Clark’s Health Economics Work in Department of Surgery Leads to IBM Personal Technology Project

July 12, 2016 by Carolyn Shapiro

When IBM’s inventors heard about Eric Clark’s data-driven healthcare projects at the University of Vermont, they asked him to join their efforts to develop personal technology that will help doctors take care of patients.

Eric Clark, M.S., UVM doctoral candidate. (Photo: Courtesy of IBM)

When IBM’s inventors heard about Eric Clark’s data-driven healthcare projects at the University of Vermont, they asked him to join their efforts to develop personal technology that will help doctors take care of patients.

That precise point – where personal technology and personalized medicine intersect – is where Clark, a doctoral candidate in mathematics and engineering, is focusing his efforts for the UVM College of Medicine, says his mentor, Christopher Jones, Ph.D., assistant professor of surgery and director of global health economics in the Center for Clinical and Translational Science.

“This really is the final frontier, separating signals from noise,” Jones says. “We have tackled everything else.”

It’s no wonder that IBM would take an interest in Clark; his expertise is big-data crunching as it relates to emotional responses and personal health decisions.

“It’s really important to connect patients and doctors for more personalized healthcare,” he says.

For its latest project, IBM is collaborating with pharmaceutical company Pfizer to build a monitoring system using basic sensors and mobile devices that will remotely connect Parkinson’s disease patients with physicians and researchers. In what the company calls a “blue sky” approach, it’ll use its data-processing power to provide real-time symptom information to help clinicians better understand the patient’s disease progression and medication response – ultimately assisting with clinical trials and speeding the process for improved treatments.

Clark started a short-term stint as a data research scientist at IBM’s Watson Research Center in Yorktown Heights, N.Y., in March 2016. He is working with sensors and wearables and their applications to health while he helps the companies figure out how to boil down all the information those devices will generate into a “scalable” use.

“That whole process, it’s a two-way street,” Clark says. “It’s a learning experience for us, too.”

He envisions interviewing doctors and building the technology around the records and diagnostics they want to use. If they had all the data on a patient they could imagine, what details would they want to see? What would be most useful? They could use this for post-surgical applications, checking in on a patient’s recovery and pain management. Customization is key, Clark says.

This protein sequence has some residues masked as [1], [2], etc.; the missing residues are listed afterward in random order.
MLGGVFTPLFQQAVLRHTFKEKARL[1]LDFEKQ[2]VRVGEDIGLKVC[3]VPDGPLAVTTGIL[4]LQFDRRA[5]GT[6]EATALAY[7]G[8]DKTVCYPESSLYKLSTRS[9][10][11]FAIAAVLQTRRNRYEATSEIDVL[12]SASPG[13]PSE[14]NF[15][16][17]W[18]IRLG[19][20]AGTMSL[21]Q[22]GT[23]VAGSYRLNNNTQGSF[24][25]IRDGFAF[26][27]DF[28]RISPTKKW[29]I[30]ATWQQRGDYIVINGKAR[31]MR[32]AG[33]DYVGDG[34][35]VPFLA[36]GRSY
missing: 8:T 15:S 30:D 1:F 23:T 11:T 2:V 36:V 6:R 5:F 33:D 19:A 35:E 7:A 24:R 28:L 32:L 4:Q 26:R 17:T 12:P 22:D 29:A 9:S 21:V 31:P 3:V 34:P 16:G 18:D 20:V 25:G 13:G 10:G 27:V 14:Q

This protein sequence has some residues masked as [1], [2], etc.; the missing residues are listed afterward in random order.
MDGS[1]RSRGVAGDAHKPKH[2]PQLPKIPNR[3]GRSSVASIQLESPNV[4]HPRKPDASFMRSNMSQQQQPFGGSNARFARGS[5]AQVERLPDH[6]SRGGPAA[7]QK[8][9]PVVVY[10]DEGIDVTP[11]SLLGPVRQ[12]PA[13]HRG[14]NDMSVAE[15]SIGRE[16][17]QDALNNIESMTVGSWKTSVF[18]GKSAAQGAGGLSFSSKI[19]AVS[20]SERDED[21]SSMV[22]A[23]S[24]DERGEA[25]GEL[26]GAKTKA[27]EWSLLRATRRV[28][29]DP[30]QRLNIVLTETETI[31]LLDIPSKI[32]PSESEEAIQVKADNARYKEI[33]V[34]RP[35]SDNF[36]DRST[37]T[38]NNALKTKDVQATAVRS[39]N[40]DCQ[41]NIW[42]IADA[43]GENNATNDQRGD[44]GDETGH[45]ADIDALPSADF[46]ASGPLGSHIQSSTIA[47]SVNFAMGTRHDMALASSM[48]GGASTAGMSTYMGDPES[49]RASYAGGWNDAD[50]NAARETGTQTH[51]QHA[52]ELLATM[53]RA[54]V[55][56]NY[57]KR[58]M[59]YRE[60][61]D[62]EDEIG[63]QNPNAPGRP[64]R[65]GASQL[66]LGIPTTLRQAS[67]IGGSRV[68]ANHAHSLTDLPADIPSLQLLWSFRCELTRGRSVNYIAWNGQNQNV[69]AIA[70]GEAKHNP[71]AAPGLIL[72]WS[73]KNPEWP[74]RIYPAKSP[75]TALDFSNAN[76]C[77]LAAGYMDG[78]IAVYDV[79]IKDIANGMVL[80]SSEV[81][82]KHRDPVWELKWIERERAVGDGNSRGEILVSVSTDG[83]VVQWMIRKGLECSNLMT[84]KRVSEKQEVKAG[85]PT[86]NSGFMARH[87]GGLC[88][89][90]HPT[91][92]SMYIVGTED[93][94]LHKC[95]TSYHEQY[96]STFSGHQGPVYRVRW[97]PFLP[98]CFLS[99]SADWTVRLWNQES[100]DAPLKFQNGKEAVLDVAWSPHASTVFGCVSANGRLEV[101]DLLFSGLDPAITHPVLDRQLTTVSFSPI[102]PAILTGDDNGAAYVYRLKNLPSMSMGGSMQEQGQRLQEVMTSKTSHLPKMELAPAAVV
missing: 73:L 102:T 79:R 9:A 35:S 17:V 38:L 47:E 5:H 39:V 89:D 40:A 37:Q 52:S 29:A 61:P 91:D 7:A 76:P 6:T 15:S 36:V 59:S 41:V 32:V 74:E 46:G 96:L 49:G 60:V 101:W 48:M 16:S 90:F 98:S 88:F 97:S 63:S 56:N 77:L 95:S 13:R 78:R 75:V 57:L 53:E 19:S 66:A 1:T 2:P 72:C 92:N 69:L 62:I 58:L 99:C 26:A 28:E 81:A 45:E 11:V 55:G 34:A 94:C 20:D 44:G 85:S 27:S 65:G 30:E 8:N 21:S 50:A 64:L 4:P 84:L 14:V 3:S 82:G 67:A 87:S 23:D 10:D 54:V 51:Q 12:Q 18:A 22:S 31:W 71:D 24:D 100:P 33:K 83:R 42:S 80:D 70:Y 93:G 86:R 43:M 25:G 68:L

The IBM project is a large signal-processing experiment. Clark will create mathematical algorithms to collect the data, interpret it, visualize it and apply it to a goal, like understanding patient needs and emotions outside of the hospital.

Off-the-shelf sensor technology can record physiological changes such as heart rate, breathing and perspiration. Sensors are everywhere: in clothes, on shoes, in cars and on our wrists.

“Really, the applications are endless…[the Internet of Things or IoT] is the space that the world needs to be in,” Clark says.

In the UVM Department of Surgery, Clark had started pulling data from wearables and mobile technology, such as exercise watchbands and sensor-infused clothing. “We were doing simple stuff over here,” Jones says.

IBM gains UVM’s innovative approach in this arena, while UVM gains the company’s corporate heft, Jones says. “What they do have is computer power, financial resources and a willingness to see these projects through,” he explains.

A data-driven incentive program on which Jones and Clark are collaborating - called trUStr - that is a State of Vermont-funded spin-off of UVM, also caught IBM’s attention, Jones says. TrUStr harnesses technology to analyze people’s behavioral changes and decisions related to their health, such as talking regularly to their provider, walking more or being adherent with their medication, and come up with more effective ways to reward them. .

“TrUStr embodies a new breed of university startups capitalizing on the interface between the Internet of Things and human behavior,” says Corine Farewell, D.V.M., M.B.A., director of the UVM Office of Technology Commercialization. “We are very optimistic about this opportunity.”

Clark was recently featured in a Fortune magazine article about the IBM project.

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